The number one concern I hear from family coordinators of care is their loved one’s safety. ‘I’m looking for people to check in on my Dad while I’m out of town” and “I don’t want my Mom to slip in the shower while she’s alone in her house” are common phrases.
Safety can mean many things. Some families are concerned about proper railings to help a loved one get up the stairs. Others need someone to assist with dressing in the morning to avoid physical exhaustion. And still others want to review their loved one’s monthly checking statements to catch any instances of eldercare fraud.
Safety from a fall is a universal concern. The primary product to help the elderly in these types of situations is a medical alert device.
A medical alert device is a small mobile device on a string worn around the neck or kept in the pocket. A loved one pushes an emergency button if they need help and they’re connected to emergency services or directly to a loved one.
I want to enable you to feel comfortable in your purchase. I want to make sure you don’t break your bank account. I want to empower you with information on all of the hidden fees and transactions. By the end of this article you will feel comfortable that you made a good choice.
How To Find The Best Medical Alert Device?
There are several excellent reviews of medical alert devices. They evaluate each based on functionality, services, cost and long-term durability. Some of my favorites include:
If you’re new to the search process start there. Within ten minutes you will be informed and know what the major products are.
How To Pay For A Medical Alert Device
Medical alert companies charge multiples levels of pricing. It’s important to consider each before purchasing a device.
1. One Time Device Costs ($0 – $100)
When you purchase a medical alert device the largest up-front cost is for the device itself. Some companies like Bay Alarm Medical don’t have up-front costs. They simply charge a monthly service fee.
Most providers however do charge up-front / startup costs. Many are around $50. Some go as high as $80 – $100. These startup costs are one time and do not recur on a monthly basis.
2. Ongoing Costs ($240 – $480)
Medical alerts systems are priced very similar to your personal phone. Your up-front cost is the phone (or medical alert device). The monthly charges are for the data, text and minutes (or access to emergency services).
This is where the bulk of your costs are. Many are $20 – $40 a month which doesn’t sound like much. However over a full year that can be as much as $500.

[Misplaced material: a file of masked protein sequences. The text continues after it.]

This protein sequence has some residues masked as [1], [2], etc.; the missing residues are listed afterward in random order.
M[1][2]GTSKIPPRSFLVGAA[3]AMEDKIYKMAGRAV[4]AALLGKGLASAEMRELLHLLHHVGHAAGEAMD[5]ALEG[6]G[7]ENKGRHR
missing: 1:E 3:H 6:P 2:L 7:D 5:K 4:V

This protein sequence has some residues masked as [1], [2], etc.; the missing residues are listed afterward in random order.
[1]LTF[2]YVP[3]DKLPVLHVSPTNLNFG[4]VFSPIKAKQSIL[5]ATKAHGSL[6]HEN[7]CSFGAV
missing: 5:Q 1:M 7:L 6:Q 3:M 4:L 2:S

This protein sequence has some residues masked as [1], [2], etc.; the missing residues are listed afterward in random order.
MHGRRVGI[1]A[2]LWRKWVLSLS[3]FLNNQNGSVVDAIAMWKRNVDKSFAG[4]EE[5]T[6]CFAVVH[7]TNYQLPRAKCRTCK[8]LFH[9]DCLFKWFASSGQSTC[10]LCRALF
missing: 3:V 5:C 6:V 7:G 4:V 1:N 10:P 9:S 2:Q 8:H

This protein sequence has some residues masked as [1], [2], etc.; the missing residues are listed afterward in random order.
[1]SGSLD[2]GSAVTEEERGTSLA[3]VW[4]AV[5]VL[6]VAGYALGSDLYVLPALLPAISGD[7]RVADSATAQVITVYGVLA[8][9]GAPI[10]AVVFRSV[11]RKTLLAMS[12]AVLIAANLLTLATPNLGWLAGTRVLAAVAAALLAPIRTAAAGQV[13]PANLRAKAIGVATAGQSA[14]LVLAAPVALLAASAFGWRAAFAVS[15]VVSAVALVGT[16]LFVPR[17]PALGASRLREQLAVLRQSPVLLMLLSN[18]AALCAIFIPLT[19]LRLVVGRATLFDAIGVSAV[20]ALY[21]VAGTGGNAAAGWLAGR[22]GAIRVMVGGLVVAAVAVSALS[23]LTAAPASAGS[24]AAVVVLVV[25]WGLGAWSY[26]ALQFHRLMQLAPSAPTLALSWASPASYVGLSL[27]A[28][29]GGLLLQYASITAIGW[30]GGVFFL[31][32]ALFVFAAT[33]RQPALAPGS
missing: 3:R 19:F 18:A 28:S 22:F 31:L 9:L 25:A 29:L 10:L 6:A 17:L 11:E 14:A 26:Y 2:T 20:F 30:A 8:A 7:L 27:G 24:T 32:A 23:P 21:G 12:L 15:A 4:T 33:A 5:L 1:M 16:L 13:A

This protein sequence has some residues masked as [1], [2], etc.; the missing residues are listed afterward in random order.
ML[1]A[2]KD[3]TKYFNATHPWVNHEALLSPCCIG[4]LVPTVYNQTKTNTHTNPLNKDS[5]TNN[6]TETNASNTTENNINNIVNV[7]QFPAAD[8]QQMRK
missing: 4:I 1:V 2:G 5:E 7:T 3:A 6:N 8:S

Many also require a contract (just like your phone). If you cancel the contact before it’s up there’s a termination fee.
3. Other: Equipment Fees, Activation Fees, Shipping Fees, or Security Deposits, Cancellation Policies
All of the medical device companies offer tiered products. In addition to the basic medical alert many offer an automatic fall detection device or mobile GPS system. Be careful. These come at an additional $10 – $40 a month or $120 – $480 a year.
If you cancel the service you will not be reimbursed for unused services that month. If you are under a contract you will pay the cancellation fee which can be $100 – $200.
Make sure you also include standard shipping rates when you first purchase your medical alert device.
How Get Discounts For A Medical Alert Device
Now that we have gone over the costs I want to enable you to get significant discounts. Saving money is one of the best ways to help a family caring for an elderly loved one.
There are several methods to getting a discount on medical alert devices:
1. Insurance Companies
Some insurance companies will pay for a portion or all of a medical alert device. Getting rapid medical assistance to those in need is in their self-interest. It lowers future medical costs and minimizes procedures.
They will likely ask for sign off from your loved one’s doctor that a medical alert device is needed. You may also need to fill out some forms.
2. Membership Organizations
Several organizations will get you a discount on your medical device. AARP, AAA and USAA memberships have discounts with several of the large providers.
Speak to the company representative and see if any of your memberships apply.
3. Long-Term Care Insurance
If you have long-term care insurance your policy likely covers expenses for durable medical equipment. Many insurance companies include medical alert devices in this category.
Call you insurance company’s claims division and ask them:
“Does (loved one’s name) policy cover medical alarm systems and if so, what are the restrictions or limits?”
4. Flexible Payment Plans
If you or your loved one have difficulty paying for the medical alert device you can speak to the company about flexible payment plans. This allows you to pay less money per month in exchange for paying for a longer period of time.
If you like this article please sign up for updates by email!
August 6, 2015
By: JP Adams